aibu to refuse to pay £3000 for my 16 year old daughter to go on a summer holiday?

(82 Posts)
caroleharolde Thu 26-Dec-13 15:20:39

An association with my daughters school takes the 16 year olds there on a month long trip around America for the summer. No bursaries are offered and most kids go on this tour and most have wealthy parents. If you could afford it would you allow your child on this? It would be a struggle for us to afford to pay and I don't want her to think that what normal people can afford to do as many of her friends are multi,millionaires

An alternative, if she really wants to do something like this, is to wait til she's old enough to do Camp America. After the camp, you have I believe a month long visa to travel within the US.

She would also be helping at a summer camp and earning money while she did it, to fund the travel after.

Regardless of state or private school, if I could afford it without scrimping then I would pay for the dc to go. If I could manage say half then I'd offer the opportunity to them to earn the other half. Some of the schools here do the month long trips. Ds1 did and was sponsored by a local company, others raised money by raffles with prizes donated by companies or cake sales, car washes etc.

LynetteScavo Mon 30-Dec-13 18:17:13

If I could afford it, and it wouldn't affect the rest of the family having a holiday, etc, then I would happily send my DC.....I wouldn't have an issue with them feeling entitled, etc. However, it's not the sort of trip where I would feel guilty about not being able to pay for if I couldn't afford it. It does sound like a bit of a holiday, rather than a trip to immerse yourself in the language, for example.

mathanxiety Tue 31-Dec-13 03:37:53

Save your money and when she's in university, have her get a J-1 visa to work for a summer in the US. You can give her some money at that point to get herself situated and she will have a far more educational time in the US.

DD1 and then DD2 each went on a school trip abroad that cost about $3,500 (separately, many years apart). They managed to fund half the cost. Even still, I don't think it was worth it except as an exercise in making and saving money (so quite useful but not as a foreign trip).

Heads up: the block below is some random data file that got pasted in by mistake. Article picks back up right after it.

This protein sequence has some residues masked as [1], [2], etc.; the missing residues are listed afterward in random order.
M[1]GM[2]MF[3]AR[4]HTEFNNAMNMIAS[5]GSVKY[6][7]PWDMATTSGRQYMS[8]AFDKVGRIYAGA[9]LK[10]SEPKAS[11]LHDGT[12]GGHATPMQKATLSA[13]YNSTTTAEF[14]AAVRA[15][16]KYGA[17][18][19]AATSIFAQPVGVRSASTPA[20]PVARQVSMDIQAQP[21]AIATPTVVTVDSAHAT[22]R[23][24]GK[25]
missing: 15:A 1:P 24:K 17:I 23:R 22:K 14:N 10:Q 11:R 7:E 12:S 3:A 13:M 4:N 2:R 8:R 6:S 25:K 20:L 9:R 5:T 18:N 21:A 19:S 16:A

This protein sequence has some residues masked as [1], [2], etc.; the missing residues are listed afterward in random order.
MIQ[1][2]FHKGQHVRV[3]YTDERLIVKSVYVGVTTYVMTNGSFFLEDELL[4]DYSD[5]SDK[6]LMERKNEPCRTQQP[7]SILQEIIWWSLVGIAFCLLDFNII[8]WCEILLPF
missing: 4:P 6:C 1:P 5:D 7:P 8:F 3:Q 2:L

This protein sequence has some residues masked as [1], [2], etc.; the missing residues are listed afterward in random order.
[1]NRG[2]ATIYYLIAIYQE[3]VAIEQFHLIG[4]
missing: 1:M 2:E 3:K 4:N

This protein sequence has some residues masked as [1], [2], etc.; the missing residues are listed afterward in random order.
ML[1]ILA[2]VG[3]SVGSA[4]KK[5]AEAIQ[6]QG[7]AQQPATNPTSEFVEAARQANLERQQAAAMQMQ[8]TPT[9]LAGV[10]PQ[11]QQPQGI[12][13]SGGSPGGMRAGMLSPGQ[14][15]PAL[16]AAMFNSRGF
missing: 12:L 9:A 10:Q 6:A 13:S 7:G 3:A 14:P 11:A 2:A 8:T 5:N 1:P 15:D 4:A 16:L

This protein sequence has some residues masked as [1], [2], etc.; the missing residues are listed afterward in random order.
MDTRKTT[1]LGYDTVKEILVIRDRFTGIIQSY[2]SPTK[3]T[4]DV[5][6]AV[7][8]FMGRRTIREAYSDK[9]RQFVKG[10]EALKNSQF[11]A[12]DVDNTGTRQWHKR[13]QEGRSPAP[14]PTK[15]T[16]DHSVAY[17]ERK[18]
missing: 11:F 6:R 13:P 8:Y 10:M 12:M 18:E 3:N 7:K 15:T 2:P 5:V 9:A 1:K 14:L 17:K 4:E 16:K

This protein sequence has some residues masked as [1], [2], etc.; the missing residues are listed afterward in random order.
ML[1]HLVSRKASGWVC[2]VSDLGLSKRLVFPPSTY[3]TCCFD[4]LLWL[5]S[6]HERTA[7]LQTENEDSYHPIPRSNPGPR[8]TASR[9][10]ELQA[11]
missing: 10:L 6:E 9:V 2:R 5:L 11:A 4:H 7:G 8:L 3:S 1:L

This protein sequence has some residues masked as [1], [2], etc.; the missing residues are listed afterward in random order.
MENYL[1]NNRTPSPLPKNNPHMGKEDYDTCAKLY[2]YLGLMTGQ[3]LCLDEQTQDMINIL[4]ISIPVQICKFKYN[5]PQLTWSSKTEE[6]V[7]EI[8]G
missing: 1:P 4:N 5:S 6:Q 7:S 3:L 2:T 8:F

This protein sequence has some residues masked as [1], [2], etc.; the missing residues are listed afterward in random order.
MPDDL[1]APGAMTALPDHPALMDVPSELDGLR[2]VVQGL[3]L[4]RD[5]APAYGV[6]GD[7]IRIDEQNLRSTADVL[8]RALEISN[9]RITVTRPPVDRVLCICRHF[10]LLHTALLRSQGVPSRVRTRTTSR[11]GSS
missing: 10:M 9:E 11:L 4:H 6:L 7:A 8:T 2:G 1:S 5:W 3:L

profilewithoutaname Fri 03-Jan-14 00:47:37

I'd never send my teenager on a holiday and especially not with school.
Because even for an adult being somewhere unknown with others you're very easily influenced to do stupid stuff. Like a lot do on holiday. And in mine experience schools are very good in doing stupid stuff with kids when on camp or holiday.
Teachers that drink and get drunk. Going in groups in unknown area and try to find your way over there. Not sufficient supervision over the teenagers.

I wouldn't go myself let alone send my kid with a school out on a holiday for a month!

sparklysilversequins Fri 03-Jan-14 10:18:30

If I could afford it as you asked in your OP, yes of course. I would make it very clear that this was difficult for us to do but that I wanted her to have the experience and expect her to save any pocket money or earnings towards it.

If you couldn't find the money of course not.

sparklysilversequins Fri 03-Jan-14 10:32:49

TBH I'm not a big fan of refusing things just to show a lesson ie as in this case not everyone can afford this holiday and that's what we are showing you by not letting you go even though we can afford it at a push. Ime most children realise exactly what their family can or afford and act and ask accordingly. I don't think we give them enough credit.

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